Blindstitch with a Serger and Sewing Machine

Feb 29, 2024

Making a blindhem is an essential sewing skill, but did you know you can do it on a serger or a sewing machine? I remember the first time I did this technique successfully on my sewing machine—wow, was I impressed! Imagine my delight when I would discover that you can also do this on a serger!

Let’s take a look side by side.

Machines Featured




First Things First: Feet

Serger- Blindstitch Foot #C19


The blindstitch foot on the serger has an adjustable guide to place the folded edge of a blind hem against. This is simple to adjust by simply twisting the screw at the toe of the foot then moving the guide to the proper placement. Depending on which needle and stitch you are selecting, you can create the perfect looking of hem for your needs. It is always best practice to test on scrap fabric when making these adjustments before you start on your finished project.


TIP: The L 890 uses the overlocker presser feet that begin with the letter “C”. This distinguishes this machine from the other L 8 Overlockers that are not a Combo Machine.


Sewing Machine- Blindstitch Foot #5


There is also a guide on the blindstitch foot for the sewing machine; however, this one is not adjustable. The guide extends down the middle of the foot between the central opening in the foot. You will notice a slight indentation in the guide at the needle area to allow the needle to move smoothly into the fabric. This guide is spring loaded and engineered to work perfectly with the blindhem stitch on your BERNINA machine.


Set Up for Success: Machine Settings



You can do a blindhem stitch with either an Overlock or Flatlock stitch on your serger. For this example, we selected a 2-thread Flatlock Narrow (stitch #12 on the L 890). I prefer the 2-thread stitches to the 3-thread as there is less thread to navigate when opening the hem flat. When doing a 2-thread Flatlock, you will use the lower looper and one needle, so you will need to engage the upper looper converter attached to the upper looper. It’s easy to find, but if you need a reminder check out the video tutorial found in the machine manual settings screen.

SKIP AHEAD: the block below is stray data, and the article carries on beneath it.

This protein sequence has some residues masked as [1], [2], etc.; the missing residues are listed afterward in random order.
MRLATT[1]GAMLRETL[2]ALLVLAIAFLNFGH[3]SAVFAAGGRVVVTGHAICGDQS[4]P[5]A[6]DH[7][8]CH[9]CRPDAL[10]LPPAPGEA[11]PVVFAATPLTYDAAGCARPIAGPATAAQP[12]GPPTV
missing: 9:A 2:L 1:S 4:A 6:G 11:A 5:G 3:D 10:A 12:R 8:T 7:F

You can also adjust the stitch length to find a setting that works for your fabric. I really wanted this to look more invisible like a true blind hem, so I increased the stitch length to 3 to increase the spacing between stitches. Another setting that you might prefer to adjust is your cutting width. I will sometimes make this just a little wider than the standard setting, something like 7-8 to give myself a bit more fabric in the hem allowance.


As you can assume from the name, a Flatlock stitch is one that appears flat when finished and it makes a nice blind hem alternative on the serger. I have also also used this same stitch, but purposefully left more fabric in at the needle when setting my guide. I do this so that I can see the ladder stitches more prominently on the hem—a favorite hem finish for t-shirts.

 Sewing Machine


Setting up a blindhem on your sewing machine is as simple as selecting the proper stitch. To view the image of the foot on your screen, select the foot from the foot selection menu. This is a nice way to preview the stitch. The blindhem stitch is found on BERNINA machines old and new—however, the stitch number could vary based on the model. On the B 770 QE PLUS the stitch is number 9. It should look like this once selected.


You can see that the machine will stitch four stitches along the hem, then swing over the guide and pick into the fold of the fabric the fifth stitch. This makes a strong and invisible looking hem. Depending on your fabric, you may need to adjust the stitch width and needle position to make this a perfectly invisible hem.

Tried and True: Technique


The method is the same for both the Serger and the Sewing Machine. You will begin by carefully folding your hem allowance, then fold it back to reveal about 1cm of the inside hem. I will admit that it took me several projects and multiple times looking at this illustration until I was able to remember exactly how to do this fold.


Place the folded edge along the left side of the guide on the presser foot. Remember that your serger will also be trimming your hem allowance as you go. This is why I like to adjust my cutting width a little wider than standard.


With the sewing machine, the stitch pattern will stitch along the hem allowance and then take one stitch into the fold every fifth stitch. If you are using thick fabric you may decide to increase your stitch width and possibly adjust your needle position. On very fine fabrics, you may need to make your stitch width narrower.


Sum of it All: Results

When you finish with your stitching, it is time to fold down the hem. Give it a good press with your iron and review your results.


Notice that with the flatlock stitch on the serger, I will almost always see a little bit of the stitch on the outside of the hem. To minimize this- use a matching color or monofilament thread. Or an alternative: maximize the width so that you really see the ladder stitches, no longer a “blind” or invisible looking seam.


Sewing Machine

With the sewing machine, you can barely see any of the stitching because it is catching in a minimal stitch pattern. Using matching thread is generally all you need to do to achieve this look, but if you are working with something that is showing the threads you can also use the monofilament in your machine needle for this stitch.


I hope that you will consider using a blindstitch foot on either your serger or sewing machine with the next dress, pants or curtain project in need of a blindhem seam.